As further south, this whole area became poorer and predominantly Jewish by the 1890s. There were many tailors, also fur dressers and shoemakers. Booth’s survey, coming here from Spitalfields, noted ‘how the height of the houses gradually increases as Whitechapel is approached’, and the ‘tendency in Jewish districts to increase the accommodation both extensively by occupying other streets and intensively by building higher houses.’ 8 As if on cue, in 1898–9 the east side of Frostic Place, said to be all brothels over shops, was rebuilt by D. and M. Cohen as four-storey ‘model dwellings’ called Frostic Mansions.9
Abraham Davis put up an open-sided fish-market hall on the east side of Hope Street in 1901–2, along with a row of eight lock-up stores to its south, all with gable fronts. J. Leonard Williams was the architect. This was adapted for occasional use as the ‘People’s Market Cinema’ in 1909–10. There was other development by some among Davis’s brothers to the east on this block in the same period. In 1927 the market was reappropriated to be a Poultry Shechita, or kosher slaughtering yard, a business that dominated both sides of Hope (from 1938 Monthorpe) Street into the post-war period, and drew curious children as spectators. Further west there were miscellaneous factories behind tenements on Finch Street. All this came to be subsumed in the Greater London Council’s clearance plans of the 1960s.10
Survey of London, vol. 27 (SoL 27), 1957, pp. 277–80 ↩
Oxford Dictionary of National Biography for Gurle: London Metropolitan Archives (LMA), MDR1725/6/491: The National Archives (TNA), E179/143/370, r.33: William Morgan's map, 1682: John Rocque's map, 1746: G. Reginald Balleine, The Story of St. Mary Matfelon, 1898, p.30: John H. Harvey, ‘Leonard Gurle’s Nurseries and Some Others’, Garden History, vol.3/3, 1975, pp.42–9: Derek Morris, Whitechapel, pp. 43–4: Royal London Hospital Archives, RLHLH/A/5/3, p.118 ↩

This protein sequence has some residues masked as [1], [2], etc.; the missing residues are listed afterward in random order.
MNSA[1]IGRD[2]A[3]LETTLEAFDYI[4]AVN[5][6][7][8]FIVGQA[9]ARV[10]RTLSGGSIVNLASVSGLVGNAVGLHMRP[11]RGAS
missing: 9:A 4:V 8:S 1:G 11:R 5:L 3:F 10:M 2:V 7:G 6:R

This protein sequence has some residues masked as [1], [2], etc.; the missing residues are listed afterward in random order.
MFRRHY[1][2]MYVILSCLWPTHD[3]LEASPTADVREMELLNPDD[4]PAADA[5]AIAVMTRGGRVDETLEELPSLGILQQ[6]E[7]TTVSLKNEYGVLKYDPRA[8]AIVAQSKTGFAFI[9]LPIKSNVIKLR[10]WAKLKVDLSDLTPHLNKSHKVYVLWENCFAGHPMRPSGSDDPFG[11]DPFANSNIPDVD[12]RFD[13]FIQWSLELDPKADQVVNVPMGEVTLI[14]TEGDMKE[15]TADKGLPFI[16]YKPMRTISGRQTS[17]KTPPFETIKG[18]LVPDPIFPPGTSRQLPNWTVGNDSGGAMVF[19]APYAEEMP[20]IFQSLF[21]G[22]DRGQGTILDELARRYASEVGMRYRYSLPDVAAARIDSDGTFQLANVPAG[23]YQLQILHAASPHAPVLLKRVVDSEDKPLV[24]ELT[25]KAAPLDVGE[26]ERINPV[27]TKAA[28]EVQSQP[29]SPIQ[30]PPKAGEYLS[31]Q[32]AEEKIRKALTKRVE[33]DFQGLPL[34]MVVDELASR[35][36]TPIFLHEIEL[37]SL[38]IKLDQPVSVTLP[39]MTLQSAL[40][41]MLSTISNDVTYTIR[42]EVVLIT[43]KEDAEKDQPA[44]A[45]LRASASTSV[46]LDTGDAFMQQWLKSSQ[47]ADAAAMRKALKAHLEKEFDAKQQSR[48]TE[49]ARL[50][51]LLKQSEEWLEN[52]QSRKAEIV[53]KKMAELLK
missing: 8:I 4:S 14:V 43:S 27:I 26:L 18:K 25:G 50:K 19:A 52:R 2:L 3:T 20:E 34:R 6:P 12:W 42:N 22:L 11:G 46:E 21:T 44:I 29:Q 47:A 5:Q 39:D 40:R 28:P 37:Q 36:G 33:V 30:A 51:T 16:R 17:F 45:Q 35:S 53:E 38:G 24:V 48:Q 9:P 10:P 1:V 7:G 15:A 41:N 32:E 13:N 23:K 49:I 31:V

Richard Horwood's maps, 1799-1819: Land Tax: Tower Hamlets Local History Library and Archives (THLHLA), Osborn Estate map, 1859 ↩
SoL 27, p. 245: The Builder, 1 Sept. 1866, p. 655: Land Tax: LMA, CLC/B/192/F/001/MS11936/503/1033583: ‘Shocking Starvation of a Family in Whitechapel’, Reynolds’s Newspaper, 26 June 1864: London County Council (LCC) Minutes, 1 Nov 1872, p. 495 ↩
LMA, Collage 118089: English Heritage Archives, Survey of London notes, ‘The Story of Robert Womersley & Son’; Osborn Estate map, 1859: District Surveyors Returns (DSR): Ordnance Survey maps: Goad insurance maps ↩
Horwood: THLHLA, P/SLC/1/17/18; Osborn Estate map, 1859: LMA, THCS/312; CLC/B/192/F/001/MS11936/461/887057; 501/1029982: Bryan Mawer, sugar-refining database online ↩